Crackdown on dirty dealings with EU funding?
The prevention of fraud, embezzlement and corruption in connection with EU funds is the mission of the newly established European Public Prosecutor's Office (EPPO), which began its operations on Tuesday. The Luxembourg-based authority is headed by Laura Codruța Kövesi, who gained a reputation as a committed anti-corruption fighter in Romania. However, some EU states don't want to surrender sovereignty to the institution - much to the annoyance of the commentators.
Give and take
The Neue Zürcher Zeitung criticises the fact that not all member states are participating in the European Public Prosecutor's Office:
“This is regrettable, and in the case of Hungary and Poland also highly problematic. ... Because these two countries are among the biggest net recipients of EU funds. ... The logical conclusion for the representatives of the European taxpayers in Brussels must now be to only transfer large sums of money to those countries that actively help to check how they are used. ... The Central Eastern Europeans' argument that a supranational public prosecutor's office infringes too much on their sovereignty rings hollow. Those who are sovereign enough to draw on great sums of money from others must also put up with them checking their bookkeeping. All the more so since it is in these countries that the rule of law is being eroded and the executives are trying to monopolize power.”
This won't be easy
The resistance of some member states already poses a challenge for the new institution, observes Népszava:
“The European Public Prosecutor's Office has the right to drag certain matters into its own jurisdiction. In such cases the national authorities are no longer allowed to investigate, so they have no possibility to conceal criminal offences. Against this background, it is hardly surprising that neither Hungary nor Poland have joined in... There are also countries that have joined in but are already doing everything they can to make the prosecutor's job more difficult.”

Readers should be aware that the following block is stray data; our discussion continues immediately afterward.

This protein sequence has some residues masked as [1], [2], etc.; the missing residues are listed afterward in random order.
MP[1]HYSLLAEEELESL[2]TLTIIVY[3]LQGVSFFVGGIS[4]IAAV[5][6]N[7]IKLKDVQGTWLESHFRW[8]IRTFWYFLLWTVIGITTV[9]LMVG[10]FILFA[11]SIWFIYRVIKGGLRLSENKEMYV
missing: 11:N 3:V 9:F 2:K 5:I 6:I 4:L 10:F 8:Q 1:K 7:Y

Finally working together
Sweden, Denmark, Ireland, Poland and Hungary are not members of the European Public Prosecutor's Office, and other governments like that in Ljubljana have shown opposition to the new body. According to Deutschlandfunk,
“it is precisely the hurdles and resistance that show how necessary this new authority is for the interests, and especially the finances, of the EU; and also for imposing law and order in Europe. ... Organised crime offences such as missing trader fraud, subsidy fraud, money laundering and corruption reportedly cost the EU 500 million euros in damages per year. ... In the future, all the member countries of the authority will work hand in hand. It will not be possible to investigate to an equal extent in all countries, but with centralised supervision and independent investigators specifically anchored at the European level, this could be possible much sooner than it has been up to now.”
The institution is more important than ever in view of the new coronavirus aid for EU member states, the Romanian service of Radio France International stresses:
“This move was more than necessary, because not just the honest benefit from the free movement of capital, goods and people. Cross-border crime can also profit from it. ... National judicial authorities are often powerless when it comes to investigating such cross-border criminal activities, so establishing an institution at the European level was necessary. And the large sums of money available to the EU states through the Next Generation EU programme - 750 billion euros in total - could be a fresh temptation for all those who want to commit fraud.”
Who's afraid of Laura Codruța Kövesi?
There are many who fear the head of the new authority, Deutsche Welle's Romanian Service notes:
“There are many politicians involved in [securing and spending EU funds], from the lowest to the highest offices. .... Laura Codruța Kövesi is returning to this guerrilla war, and many representatives of criminal groups that have exploited the weaknesses of the EU are afraid of the new head of the European Public Prosecutor's Office - whether they come from Romania or from one of the other 21 countries that have agreed to come under the wing of the European prosecutors.”
No miracle worker
Fakti.bg tries to dampen the Bulgarians' enormous expectations:
“The European Union is not like the Soviet Union, moving in with tanks to eliminate our internal problems and establish order. ... The European Public Prosecutor's Office will not free us of [Prosecutor General Ivan] Geshev and [ex-prime minister Boyko] Borisov. But it could help us to clarify what damage they have done in recent years. It could help us put an end to this authoritarian, tyrannical regime, which is incompatible with our own demands for a European constitutional state.”